John Daniels, Town Code Enforcement Officer, said that he is still “on the fence” about hydro-fracking. He said that the Town needs to have the proper tools and regulations in place. He said, as a nation, if it can be done safely, we need to utilize the resources we have and gas drilling may be inevitable. Although the committee members had many disagreements, he thought the compromise was the best solution.
Several of those in attendance made comments:
Charles Wheeler was very concerned about the possibility of hydro-fracking taking place in the Town of Homer and felt that the recommendations were insufficient. Bruce Atkins was concerned that big oil & gas companies would assert their interests over the best interests of the local citizens if there is no opposition.
Peter Jeffers voiced his concerns about more investment in the fossil fuel industry. He has personally measured carbon dioxide levels in the atmosphere and they are much above the levels of the 1950’s. He is very concerned about global warming and the fact that methane is a much worse greenhouse gas than carbon dioxide.
Bonnie Smith commended the committee on the compromise, but said she doesn’t think that the DEC regulations go far enough.
Len Cohen suggested that if the State is protecting the drinking water of New York City and Syracuse with drilling bans, then they should also protect Homer’s. Aaron Fumarola thanked the committee but voiced concerns about the DEC regulations. He also questioned whether the suggested town law would be involved with the method of drilling rather than simply where it can occur.
Linda Wiley asked the Town to look into solar energy. She suggested that the town should become the first town anywhere that is completely powered by solar energy.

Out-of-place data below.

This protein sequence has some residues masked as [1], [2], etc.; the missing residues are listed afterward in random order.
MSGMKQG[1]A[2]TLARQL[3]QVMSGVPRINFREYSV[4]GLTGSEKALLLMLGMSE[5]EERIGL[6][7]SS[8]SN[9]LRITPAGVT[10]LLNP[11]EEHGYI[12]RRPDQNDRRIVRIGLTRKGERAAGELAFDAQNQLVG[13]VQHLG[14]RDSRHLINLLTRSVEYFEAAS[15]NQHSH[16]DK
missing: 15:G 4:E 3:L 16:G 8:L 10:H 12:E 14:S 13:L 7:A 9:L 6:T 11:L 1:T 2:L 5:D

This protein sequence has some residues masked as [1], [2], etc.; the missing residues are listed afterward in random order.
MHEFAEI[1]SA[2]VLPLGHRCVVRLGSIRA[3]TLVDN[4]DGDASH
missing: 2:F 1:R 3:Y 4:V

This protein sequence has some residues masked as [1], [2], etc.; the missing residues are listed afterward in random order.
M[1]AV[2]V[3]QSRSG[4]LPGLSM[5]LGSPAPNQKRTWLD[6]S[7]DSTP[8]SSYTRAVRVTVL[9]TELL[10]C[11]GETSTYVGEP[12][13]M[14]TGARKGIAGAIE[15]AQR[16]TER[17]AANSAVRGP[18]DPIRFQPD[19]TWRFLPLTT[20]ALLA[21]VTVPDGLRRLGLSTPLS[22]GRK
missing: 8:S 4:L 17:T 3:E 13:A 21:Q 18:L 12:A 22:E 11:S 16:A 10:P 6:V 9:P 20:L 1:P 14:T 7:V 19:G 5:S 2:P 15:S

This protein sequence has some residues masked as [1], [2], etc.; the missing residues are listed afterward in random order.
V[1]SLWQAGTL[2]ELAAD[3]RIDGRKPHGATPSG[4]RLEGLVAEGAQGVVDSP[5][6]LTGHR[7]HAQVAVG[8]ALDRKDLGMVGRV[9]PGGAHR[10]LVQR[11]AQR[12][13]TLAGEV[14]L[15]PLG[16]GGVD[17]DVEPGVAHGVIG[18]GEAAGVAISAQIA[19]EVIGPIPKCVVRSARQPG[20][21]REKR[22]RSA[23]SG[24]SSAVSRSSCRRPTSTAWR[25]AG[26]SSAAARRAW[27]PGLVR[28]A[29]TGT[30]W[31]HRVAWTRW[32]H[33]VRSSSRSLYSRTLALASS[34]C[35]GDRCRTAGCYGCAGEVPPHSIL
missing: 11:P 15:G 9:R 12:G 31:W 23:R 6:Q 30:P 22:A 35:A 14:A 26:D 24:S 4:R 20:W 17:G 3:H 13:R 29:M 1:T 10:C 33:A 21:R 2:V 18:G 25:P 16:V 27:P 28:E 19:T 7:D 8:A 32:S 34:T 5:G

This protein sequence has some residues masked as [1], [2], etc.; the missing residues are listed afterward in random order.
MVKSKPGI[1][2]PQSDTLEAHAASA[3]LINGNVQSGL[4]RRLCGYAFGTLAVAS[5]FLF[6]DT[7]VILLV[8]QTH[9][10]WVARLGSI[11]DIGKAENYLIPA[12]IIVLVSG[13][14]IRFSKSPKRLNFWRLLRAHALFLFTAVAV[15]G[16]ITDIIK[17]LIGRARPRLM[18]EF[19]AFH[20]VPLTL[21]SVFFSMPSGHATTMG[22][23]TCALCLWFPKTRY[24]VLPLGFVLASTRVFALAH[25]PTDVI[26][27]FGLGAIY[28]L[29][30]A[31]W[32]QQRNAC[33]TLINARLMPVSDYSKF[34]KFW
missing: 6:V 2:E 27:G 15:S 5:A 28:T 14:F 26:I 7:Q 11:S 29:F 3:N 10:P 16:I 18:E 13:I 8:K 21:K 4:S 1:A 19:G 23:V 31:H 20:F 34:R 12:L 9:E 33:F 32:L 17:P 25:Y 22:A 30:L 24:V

Bess Path suggested that 2000 feet may not be far enough.
Roger Williams pointed to the recent DEC clean-up of the former coal degasification plant on Route 11 as a warning that what may now seem to be a safe, state- of-the-art technology could prove to be detrimental in the future.
Bob Applegate said that communities need to protect themselves. He is aware of one instance in western New York where natural gas migrated underground for approximately 3000 feet.
Gary Smith suggested that there be a study about the social impacts from drilling. Both he and Stephanie Spina voiced concerns about quality of life issues affected by industrial drilling projects and again asked for either a ban or a moratorium on hydrofracking.
Supervisor Forbes agreed to take all their questions and concerns into consideration and suggested that the County government may need to get involved to deal with any unintentional consequences.
Cortland County Chairman & Town Planning Board member Mike Park said that he would read over the committee’s recommendations and comment prior to the August 7th meeting.
Supervisor Forbes stated that the August 7th Town Board meeting would begin at 7:00
p.m. and would include a presentation by TCI Renewables on the proposed wind farm at 8:00 p.m.
Forbes thanked the Zoning Advisory Committee for the tremendous job they did on such a contentious issue.
The meeting was adjourned at 9:00 p.m.
Anita W. Jebbett